Tuesday, May 31, 2016

Missed opportunities to avoid painful shocks at the end of life


Public Release: 23-Mar-2016
Missed opportunities to avoid painful shocks at the end of life
Many patients unaware of benefits of deactivating implantable cardioverter defibrillator
American College of Cardiology

Many patients who have a common medical device known as an implantable cardioverter defibrillator (ICD) are unaware that the device can be deactivated to prevent painful shocks in their final days of life, according to two studies scheduled for presentation at the American College of Cardiology's 65th Annual Scientific Session.

The Heart Rhythm Society and the European Society of Cardiology have issued recommendations encouraging physicians to inform patients about the benefits of deactivating an ICD when death is near, yet recent studies show that up to 31 percent of people with an ICD receive shocks in their last day of life. Two new studies add further evidence that doctors are not consistently implementing these recommendations, which the authors said may reflect a reticence to engage in difficult discussions about end-of-life decisions.

"When you reach the stage of palliative care, sometimes the ICD doesn't have a role in caregiving anymore," said Dilek Yilmaz, M.D., a Ph.D. fellow in cardiology at the Heart and Lung Center of Leiden University Medical Center in the Netherlands and lead author of one of the studies. "If a person is dying of a terminal cancer, for example, the ICD is not going to prolong their life, but it is fairly likely to cause pain in their last hours and prevent them from having a peaceful death."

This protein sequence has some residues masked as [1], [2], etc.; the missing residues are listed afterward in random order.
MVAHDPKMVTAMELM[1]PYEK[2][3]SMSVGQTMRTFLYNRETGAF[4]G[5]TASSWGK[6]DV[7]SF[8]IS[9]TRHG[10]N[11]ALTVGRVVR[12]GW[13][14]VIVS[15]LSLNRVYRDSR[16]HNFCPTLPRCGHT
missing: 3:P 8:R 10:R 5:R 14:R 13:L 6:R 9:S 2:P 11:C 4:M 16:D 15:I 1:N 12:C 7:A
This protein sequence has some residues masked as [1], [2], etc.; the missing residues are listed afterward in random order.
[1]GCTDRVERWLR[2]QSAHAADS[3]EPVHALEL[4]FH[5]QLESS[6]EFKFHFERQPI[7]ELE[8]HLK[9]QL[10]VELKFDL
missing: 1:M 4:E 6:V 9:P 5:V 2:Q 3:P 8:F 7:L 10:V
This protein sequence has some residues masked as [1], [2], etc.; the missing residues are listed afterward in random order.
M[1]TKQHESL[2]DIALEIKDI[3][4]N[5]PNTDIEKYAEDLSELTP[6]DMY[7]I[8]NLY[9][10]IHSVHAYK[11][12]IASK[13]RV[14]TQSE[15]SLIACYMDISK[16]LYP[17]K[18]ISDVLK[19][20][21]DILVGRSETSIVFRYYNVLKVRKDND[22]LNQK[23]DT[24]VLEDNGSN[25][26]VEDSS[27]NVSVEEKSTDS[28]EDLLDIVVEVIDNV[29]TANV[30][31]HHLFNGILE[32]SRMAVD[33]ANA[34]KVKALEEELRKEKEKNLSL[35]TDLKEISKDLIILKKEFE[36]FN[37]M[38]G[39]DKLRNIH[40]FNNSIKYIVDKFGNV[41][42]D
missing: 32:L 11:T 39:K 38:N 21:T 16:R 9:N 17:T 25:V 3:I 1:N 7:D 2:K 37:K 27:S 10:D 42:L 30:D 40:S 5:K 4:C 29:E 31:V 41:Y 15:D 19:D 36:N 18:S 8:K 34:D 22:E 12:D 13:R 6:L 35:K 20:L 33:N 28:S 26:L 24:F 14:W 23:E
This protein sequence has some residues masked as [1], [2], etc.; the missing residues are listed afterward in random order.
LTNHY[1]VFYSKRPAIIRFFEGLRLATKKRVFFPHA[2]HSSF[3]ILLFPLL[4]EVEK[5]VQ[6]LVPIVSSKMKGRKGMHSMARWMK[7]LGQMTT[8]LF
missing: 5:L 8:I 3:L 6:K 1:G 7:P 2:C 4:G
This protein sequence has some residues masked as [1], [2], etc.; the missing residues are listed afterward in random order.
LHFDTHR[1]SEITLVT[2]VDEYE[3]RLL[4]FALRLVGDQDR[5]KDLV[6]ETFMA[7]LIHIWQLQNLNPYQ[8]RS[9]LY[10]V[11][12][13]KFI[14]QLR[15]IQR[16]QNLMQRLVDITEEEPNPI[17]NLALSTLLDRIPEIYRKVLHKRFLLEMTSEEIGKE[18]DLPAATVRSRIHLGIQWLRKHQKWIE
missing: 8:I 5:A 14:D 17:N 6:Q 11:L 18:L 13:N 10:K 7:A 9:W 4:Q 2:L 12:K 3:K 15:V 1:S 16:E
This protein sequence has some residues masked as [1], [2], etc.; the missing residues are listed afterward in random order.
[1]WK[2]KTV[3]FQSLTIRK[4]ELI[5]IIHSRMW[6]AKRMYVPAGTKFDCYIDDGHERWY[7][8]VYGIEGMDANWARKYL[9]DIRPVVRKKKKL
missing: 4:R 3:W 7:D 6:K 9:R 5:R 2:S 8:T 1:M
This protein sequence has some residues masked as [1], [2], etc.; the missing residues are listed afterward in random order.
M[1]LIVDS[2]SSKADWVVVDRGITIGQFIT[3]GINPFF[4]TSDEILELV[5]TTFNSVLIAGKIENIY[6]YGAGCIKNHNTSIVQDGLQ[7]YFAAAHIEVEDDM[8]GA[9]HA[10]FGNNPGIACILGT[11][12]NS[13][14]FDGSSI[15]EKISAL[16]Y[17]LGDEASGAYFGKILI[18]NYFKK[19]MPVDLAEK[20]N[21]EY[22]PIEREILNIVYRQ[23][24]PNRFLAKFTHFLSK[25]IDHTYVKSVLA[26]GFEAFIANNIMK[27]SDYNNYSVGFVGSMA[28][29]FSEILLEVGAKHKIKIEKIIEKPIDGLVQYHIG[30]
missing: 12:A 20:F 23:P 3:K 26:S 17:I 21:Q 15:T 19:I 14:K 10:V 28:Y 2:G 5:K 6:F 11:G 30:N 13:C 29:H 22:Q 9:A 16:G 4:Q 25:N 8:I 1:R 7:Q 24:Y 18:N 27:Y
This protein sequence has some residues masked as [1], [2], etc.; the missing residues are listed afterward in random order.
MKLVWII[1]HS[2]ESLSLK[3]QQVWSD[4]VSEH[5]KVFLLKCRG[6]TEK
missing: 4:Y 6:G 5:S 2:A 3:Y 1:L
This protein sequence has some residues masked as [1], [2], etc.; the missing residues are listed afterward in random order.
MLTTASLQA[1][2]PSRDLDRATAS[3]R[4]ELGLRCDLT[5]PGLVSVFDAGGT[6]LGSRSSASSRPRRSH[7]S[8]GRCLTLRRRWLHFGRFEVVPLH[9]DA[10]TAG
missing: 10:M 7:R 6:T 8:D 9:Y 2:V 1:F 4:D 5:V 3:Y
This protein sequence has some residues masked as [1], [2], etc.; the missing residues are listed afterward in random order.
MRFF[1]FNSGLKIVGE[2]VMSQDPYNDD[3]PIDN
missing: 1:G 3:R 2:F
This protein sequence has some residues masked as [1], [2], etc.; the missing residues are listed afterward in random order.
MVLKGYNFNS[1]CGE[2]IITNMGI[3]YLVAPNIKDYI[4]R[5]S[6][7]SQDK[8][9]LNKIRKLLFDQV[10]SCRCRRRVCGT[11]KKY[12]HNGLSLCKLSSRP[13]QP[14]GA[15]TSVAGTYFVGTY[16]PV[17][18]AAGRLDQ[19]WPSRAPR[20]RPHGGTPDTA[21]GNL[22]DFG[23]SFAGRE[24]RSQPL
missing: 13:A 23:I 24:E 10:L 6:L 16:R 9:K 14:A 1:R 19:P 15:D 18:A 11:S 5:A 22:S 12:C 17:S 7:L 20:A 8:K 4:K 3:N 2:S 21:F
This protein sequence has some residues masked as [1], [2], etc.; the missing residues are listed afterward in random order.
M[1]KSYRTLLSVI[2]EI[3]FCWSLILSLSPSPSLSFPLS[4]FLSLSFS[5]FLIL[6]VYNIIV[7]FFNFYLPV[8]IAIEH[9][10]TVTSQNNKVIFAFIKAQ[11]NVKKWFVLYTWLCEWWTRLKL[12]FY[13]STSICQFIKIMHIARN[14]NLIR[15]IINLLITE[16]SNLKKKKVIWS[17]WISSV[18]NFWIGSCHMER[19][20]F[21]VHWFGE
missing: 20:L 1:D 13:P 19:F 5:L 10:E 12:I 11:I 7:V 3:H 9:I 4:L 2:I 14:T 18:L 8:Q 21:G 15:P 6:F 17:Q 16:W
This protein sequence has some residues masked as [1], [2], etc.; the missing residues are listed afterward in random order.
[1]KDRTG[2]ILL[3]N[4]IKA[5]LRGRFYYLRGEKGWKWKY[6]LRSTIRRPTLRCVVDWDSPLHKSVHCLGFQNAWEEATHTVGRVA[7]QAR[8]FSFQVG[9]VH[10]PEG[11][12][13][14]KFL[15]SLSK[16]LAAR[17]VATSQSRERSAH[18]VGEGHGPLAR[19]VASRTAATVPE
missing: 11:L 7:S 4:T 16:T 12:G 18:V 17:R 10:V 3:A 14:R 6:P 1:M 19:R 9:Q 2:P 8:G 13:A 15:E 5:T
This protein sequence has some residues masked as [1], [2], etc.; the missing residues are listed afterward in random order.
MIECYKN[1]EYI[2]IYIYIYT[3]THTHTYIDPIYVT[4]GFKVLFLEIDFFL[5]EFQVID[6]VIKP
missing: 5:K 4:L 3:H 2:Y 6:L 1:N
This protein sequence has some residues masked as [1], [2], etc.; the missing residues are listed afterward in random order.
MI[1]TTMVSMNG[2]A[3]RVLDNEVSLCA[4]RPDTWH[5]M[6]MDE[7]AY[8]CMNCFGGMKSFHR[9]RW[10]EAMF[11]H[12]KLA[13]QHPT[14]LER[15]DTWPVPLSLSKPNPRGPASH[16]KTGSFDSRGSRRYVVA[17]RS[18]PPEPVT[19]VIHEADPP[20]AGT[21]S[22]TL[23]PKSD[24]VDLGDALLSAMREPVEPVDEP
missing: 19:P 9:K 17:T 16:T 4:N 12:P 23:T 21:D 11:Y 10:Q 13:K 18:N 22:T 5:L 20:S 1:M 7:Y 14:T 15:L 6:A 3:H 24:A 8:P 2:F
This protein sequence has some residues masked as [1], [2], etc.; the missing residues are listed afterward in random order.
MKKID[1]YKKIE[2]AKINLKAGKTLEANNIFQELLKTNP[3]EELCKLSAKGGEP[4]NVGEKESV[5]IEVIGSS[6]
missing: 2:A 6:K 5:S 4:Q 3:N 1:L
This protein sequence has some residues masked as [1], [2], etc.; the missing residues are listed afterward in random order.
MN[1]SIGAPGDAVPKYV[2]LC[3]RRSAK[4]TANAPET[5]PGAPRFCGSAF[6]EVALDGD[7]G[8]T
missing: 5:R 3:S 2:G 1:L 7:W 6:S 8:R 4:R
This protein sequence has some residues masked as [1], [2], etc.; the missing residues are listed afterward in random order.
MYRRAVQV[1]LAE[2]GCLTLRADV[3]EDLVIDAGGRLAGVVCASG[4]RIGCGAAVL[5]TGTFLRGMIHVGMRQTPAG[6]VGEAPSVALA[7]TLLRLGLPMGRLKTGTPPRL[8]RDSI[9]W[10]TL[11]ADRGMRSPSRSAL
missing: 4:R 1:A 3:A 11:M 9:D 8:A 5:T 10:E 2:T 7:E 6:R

ICDs are battery-powered, surgically implanted devices used to prevent sudden death in people with certain conditions, such as sustained ventricular tachycardia or fibrillation, that put them at risk for life-threatening heart rhythms. If the device detects a dangerous heart rhythm, it issues a shock to restore a normal heartbeat. ICDs are extremely common, with 10,000 implanted each month in the United States alone, according to the American Heart Association.

The device can be deactivated using a computer in any cardiologist's office, with no need for additional surgical intervention. Because ICDs do not maintain the heart rhythm on an ongoing basis like a pacemaker does, deactivating the device does not actively hasten death. However, if a patient experiences a dangerous heart rhythm--a common occurrence during the natural course of death from any cause--a deactivated ICD will not intervene to rescue the patient.

"These shocks are often much more frequent on the patient's last day than any other day of their life," said Silvia del Castillo, M.D., a cardiologist at Hospital Universitario de Fuenlabrada in Madrid and lead author of the second study. "I think it's cruel in many cases to leave the ICD on until the very end, and when doctors don't provide enough information about deactivation or delay that conversation until the final hours, it undercuts the patient's right to make their own decisions."


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